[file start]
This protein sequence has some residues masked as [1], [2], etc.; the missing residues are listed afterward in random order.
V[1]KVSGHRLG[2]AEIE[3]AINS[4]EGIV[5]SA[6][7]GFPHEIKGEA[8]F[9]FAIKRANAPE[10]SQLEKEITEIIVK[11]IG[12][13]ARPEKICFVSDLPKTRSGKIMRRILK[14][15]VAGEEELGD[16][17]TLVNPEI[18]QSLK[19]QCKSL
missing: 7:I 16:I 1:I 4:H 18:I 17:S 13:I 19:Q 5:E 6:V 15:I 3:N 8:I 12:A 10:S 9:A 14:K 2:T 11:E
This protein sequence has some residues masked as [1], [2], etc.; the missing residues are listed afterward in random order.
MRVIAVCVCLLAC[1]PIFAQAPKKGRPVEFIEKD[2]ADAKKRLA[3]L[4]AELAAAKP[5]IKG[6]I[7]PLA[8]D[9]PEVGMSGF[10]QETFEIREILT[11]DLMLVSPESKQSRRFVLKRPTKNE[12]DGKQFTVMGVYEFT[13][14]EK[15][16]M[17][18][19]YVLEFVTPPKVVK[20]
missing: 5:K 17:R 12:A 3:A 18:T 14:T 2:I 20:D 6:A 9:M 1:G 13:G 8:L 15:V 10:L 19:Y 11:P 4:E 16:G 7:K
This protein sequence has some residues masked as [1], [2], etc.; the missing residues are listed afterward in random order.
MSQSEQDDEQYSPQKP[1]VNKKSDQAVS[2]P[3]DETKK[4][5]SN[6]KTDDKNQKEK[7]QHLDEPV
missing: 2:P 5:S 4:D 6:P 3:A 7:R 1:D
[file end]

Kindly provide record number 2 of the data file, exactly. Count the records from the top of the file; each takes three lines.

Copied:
This protein sequence has some residues masked as [1], [2], etc.; the missing residues are listed afterward in random order.
MRVIAVCVCLLAC[1]PIFAQAPKKGRPVEFIEKD[2]ADAKKRLA[3]L[4]AELAAAKP[5]IKG[6]I[7]PLA[8]D[9]PEVGMSGF[10]QETFEIREILT[11]DLMLVSPESKQSRRFVLKRPTKNE[12]DGKQFTVMGVYEFT[13][14]EK[15][16]M[17][18][19]YVLEFVTPPKVVK[20]
missing: 5:K 17:R 12:A 3:A 18:T 14:T 2:I 20:D 6:A 9:M 1:G 13:G 8:L 15:V 10:L 19:Y 11:P 4:E 16:G 7:K